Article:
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by Robert Gordon

In good times and bad, in summer and winter, the large non-alcoholic beverage makers remain iconic with American culture. These companies tend to be well-established, very well-capitalized, and treat their investors well. There are also numerous, smaller beverage makers, with less defined prospects but with speculative appeal. I will analyze both types of companies in this space, and as always, look at past performance and current balance sheets as probable views into their futures. In this article I will take a look at four large beverage companies, and take a more careful look at Cott Corp. (NYSE:COT), the leading maker of private label soft drinks seen at grocers nationally.

A table will concisely cover the numbers of the four leading non-alcoholic beverage companies in the United States: Coca Cola Company (NYSE:KO), Pepsico (NYSE:PEP), and Dr. Pepper Snapple Group (NYSE:DPS), along with large niche beverage company Hansen Natural Corporation (HANS).

Ticker

Price; P/E

Market Cap $ billions

Quarterly dividend; Yield

12 month trailing Gross Margin%

12 month trailing Operating Margin %

12 month trailing return on equity %

Debt / capital %

Third quarter 2011 year to year revenue growth %

KO

$70; 12.8

158.9

$0.47; 2.7%

60.7

22

27

31

45.4

PEP

$60; 16.6

103.8

$0.51; 3.1%

53.2

15.7

29

48

13.3

DPS

$40; 16.2

8.6

$0.32; 3.3%

58.4

17.4

23

48

4.9

HANS

$35; 32.8

8.3

nil

52.4

26.8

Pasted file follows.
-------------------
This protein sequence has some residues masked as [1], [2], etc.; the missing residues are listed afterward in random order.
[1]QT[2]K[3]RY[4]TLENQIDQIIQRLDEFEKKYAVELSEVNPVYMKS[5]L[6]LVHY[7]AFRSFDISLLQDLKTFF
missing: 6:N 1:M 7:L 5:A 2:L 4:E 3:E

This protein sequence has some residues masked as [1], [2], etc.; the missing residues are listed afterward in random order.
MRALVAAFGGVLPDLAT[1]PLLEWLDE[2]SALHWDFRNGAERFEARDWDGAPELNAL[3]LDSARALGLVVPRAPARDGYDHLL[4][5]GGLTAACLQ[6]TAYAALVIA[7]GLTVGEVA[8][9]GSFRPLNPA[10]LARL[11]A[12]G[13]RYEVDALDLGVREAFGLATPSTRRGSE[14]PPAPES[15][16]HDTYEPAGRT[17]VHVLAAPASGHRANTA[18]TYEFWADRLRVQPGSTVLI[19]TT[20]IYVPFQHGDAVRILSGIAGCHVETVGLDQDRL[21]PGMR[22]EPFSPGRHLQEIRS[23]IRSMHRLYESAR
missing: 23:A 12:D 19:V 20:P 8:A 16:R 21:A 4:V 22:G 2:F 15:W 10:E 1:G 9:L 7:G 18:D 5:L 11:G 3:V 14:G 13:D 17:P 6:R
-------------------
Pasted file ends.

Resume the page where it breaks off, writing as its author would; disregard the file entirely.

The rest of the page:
32

0

24.4

Coca-Cola's stunning revenue increase is the result of its $12.2 billion purchase of Coca Cola Enterprises (NYSE:CCE), Coca-Cola's largest bottling company's North American operation in 2010. It was the largest purchase in KO's plan to acquire its bottlers to achieve cost synergies. That is especially true in North America, where soda sales have been in decline for some time.

KO raised its dividend in February, 2011, for the 49th consecutive year. With its low debt levels, high profitability, and powerful momentum, KO is a buy and hold stock for nearly any investor.

Hansen Natural

Hansen is a California company with a history of making fresh juices, but more recently, it is a holding company that owns brands of nutritional and energy drinks. Its largest brand is Monster, which is available nationally. It also owns the Blue Sky series of natural sodas, along with a wide variety of carbonated and non carbonated beverages under the Hansen Natural brand.

Over the past five years, Hansen has averaged 43% net income increases. Hansen carries no long term debt, and has over $700 million of cash equivalents on its balance sheet. With a clean balance sheet, and excellent growth, what is not to like? First, the stock's valuation, as I believe future profit increases are already reflected in the price. Also, with much of the company tied into its Monster subsidiary, there appears to be a slackening of growth in the energy drink sector. I would be interested in Hansen at a lower valuation multiple. And in a few years, I may regret not buying it at today's level. It is possible that the company grows into its rich valuation. However, I believe it is overpriced right now.

Pepsico